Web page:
“I pretty much will answer any questions with a truthful answer, because that’s just how I am,” Miranda tells The Boot. “But when it comes to any sort of political debate or anything revolving around politics, I’m a huge fan of the Dixie Chicks and I saw what happened and I learned from that. I don’t want to ever use my career or this thing that I’ve built as a platform to sway people to my direction, because, truthfully, I don’t care. I just want to believe what I believe and be happy, and people can believe what they believe. I don’t ever want to push my opinion on someone because I don’t want them pushing their opinion on me.”
Miranda believes that having politicians and pundits argue over gun-control legislation only goes so far.
“You can debate all you want, it won’t really change anything,” she notes. “It’s such a sensitive subject with everybody. I feel like there are people that should be willing to give — to meet in the middle — that aren’t, and vice versa. Obviously, I have my concealed handgun carry license, I’m pro on guns and I’m a hunter, so for me, that’s what I use guns for, protection and hunting. I’ve always been that way, it’s the way I grew up. But some people don’t feel like they need guns and that’s their prerogative. But I do think that we should each have a choice of one or the other.”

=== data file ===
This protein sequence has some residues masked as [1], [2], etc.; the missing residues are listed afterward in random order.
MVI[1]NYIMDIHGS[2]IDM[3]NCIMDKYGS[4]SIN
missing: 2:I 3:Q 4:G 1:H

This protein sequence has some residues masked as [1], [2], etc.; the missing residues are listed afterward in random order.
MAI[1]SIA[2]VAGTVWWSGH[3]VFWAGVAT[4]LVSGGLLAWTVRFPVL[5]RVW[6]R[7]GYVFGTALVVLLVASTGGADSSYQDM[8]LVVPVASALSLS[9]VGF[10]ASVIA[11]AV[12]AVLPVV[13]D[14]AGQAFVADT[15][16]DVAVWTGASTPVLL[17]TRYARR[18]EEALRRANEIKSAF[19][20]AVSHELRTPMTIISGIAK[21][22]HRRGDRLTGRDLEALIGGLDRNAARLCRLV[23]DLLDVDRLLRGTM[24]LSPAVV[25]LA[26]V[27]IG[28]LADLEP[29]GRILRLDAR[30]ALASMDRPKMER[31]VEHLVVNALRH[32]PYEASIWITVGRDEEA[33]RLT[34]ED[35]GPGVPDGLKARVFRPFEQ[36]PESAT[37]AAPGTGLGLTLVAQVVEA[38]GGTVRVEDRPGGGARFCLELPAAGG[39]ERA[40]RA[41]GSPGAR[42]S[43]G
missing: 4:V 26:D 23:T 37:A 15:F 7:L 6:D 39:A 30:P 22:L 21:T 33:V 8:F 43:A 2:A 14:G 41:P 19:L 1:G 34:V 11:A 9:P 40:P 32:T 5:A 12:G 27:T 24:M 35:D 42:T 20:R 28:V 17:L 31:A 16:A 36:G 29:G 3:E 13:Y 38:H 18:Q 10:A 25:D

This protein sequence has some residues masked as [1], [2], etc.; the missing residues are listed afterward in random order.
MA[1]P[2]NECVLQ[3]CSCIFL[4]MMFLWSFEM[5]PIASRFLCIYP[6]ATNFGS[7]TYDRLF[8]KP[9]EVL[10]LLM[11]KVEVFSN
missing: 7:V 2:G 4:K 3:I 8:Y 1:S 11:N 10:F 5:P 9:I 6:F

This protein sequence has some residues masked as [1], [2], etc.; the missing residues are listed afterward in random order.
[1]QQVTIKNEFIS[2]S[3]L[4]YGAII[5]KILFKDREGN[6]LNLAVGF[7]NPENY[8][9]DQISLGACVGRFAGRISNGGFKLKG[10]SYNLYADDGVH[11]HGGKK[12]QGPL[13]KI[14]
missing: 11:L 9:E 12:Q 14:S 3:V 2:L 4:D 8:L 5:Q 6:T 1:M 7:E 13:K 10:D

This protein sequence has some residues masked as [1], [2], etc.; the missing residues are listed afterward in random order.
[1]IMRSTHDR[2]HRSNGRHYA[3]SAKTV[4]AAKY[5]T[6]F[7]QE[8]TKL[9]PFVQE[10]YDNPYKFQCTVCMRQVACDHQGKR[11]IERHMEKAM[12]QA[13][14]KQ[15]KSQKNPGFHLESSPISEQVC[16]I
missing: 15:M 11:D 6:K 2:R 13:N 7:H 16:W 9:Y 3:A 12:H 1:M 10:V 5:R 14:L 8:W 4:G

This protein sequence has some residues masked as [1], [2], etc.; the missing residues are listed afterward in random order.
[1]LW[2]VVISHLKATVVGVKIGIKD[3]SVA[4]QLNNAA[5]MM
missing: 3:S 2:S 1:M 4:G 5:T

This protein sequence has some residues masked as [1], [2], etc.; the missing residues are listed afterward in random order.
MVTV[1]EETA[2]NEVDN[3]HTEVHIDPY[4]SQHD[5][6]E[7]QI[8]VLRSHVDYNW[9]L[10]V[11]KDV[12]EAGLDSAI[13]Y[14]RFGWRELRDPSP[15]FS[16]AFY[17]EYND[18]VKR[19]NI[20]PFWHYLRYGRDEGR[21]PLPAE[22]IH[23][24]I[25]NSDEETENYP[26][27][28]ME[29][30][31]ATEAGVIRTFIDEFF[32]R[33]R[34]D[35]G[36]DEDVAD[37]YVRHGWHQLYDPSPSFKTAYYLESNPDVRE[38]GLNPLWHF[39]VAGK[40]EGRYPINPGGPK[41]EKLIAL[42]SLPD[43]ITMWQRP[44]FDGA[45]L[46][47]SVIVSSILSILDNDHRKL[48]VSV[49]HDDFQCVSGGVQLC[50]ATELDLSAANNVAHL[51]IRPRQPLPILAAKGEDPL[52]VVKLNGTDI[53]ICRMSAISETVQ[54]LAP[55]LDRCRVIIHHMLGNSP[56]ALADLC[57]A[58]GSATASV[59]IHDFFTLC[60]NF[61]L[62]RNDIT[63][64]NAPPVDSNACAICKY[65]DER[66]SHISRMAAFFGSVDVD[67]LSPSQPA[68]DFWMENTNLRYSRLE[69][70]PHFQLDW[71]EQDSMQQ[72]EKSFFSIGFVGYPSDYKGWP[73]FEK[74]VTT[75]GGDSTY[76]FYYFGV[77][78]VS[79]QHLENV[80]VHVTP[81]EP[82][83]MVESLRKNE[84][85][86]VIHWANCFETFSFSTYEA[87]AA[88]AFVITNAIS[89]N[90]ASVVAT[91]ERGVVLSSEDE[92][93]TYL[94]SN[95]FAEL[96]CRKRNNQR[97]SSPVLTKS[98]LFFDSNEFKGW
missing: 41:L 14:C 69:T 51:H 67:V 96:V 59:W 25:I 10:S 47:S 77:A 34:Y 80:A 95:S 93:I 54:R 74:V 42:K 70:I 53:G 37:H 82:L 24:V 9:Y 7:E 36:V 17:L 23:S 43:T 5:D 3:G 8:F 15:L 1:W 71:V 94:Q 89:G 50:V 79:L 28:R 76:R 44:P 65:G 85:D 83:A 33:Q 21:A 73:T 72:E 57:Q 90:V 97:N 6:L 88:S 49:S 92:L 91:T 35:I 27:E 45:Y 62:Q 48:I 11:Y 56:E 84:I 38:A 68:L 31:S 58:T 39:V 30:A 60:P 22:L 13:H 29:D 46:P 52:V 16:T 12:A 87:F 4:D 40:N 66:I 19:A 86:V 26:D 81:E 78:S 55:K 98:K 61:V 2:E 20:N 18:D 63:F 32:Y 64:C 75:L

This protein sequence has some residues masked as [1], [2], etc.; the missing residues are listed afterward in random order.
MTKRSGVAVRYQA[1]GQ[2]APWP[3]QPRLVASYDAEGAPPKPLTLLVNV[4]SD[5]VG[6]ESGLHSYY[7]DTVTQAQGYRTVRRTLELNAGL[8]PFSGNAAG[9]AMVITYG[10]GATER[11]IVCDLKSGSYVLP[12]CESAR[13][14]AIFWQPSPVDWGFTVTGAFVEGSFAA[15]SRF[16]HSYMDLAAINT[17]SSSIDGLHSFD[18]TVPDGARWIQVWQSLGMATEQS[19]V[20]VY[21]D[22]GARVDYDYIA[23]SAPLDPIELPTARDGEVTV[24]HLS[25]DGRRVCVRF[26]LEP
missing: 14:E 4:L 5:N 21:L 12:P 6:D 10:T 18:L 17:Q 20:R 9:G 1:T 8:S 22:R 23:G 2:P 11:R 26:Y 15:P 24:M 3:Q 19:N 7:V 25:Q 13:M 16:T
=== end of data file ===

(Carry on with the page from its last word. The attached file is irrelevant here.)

Perhaps no single aspect of the gun-control issue sparks more debate that whether or not to enact a ban on assault weapons, another topic on which she refuses to engage.
“I don’t ever talk politics,” she explains. “That’s now become a political debate. It doesn’t matter what I say, I feel like I’ll piss somebody off. All I know is you can pretty much see where I stand on everything. I have two guns tattooed on my arm, that’s all I need to say.”
On May 7, Miranda and her friends Angaleena Presley and Ashley Monroe will fire another shot with the second Pistol Annies album, Annie Up. That same month, she returns to the road with fellow country superstar Dierks Bentley on the Locked and Reloaded tour.
Season four of “The Voice” is off to a great start and the camaraderie between the coaching panel — Blake Shelton, Adam Levine and new additions Usher and Shakira — has never been better. Putting any conflict rumors to rest, the mentors fielded questions from reporters at NBC’s Summer Press Day in Pasadena, Calif. on Monday (April 22), but spent most of the time exchanging friendly and funny barbs.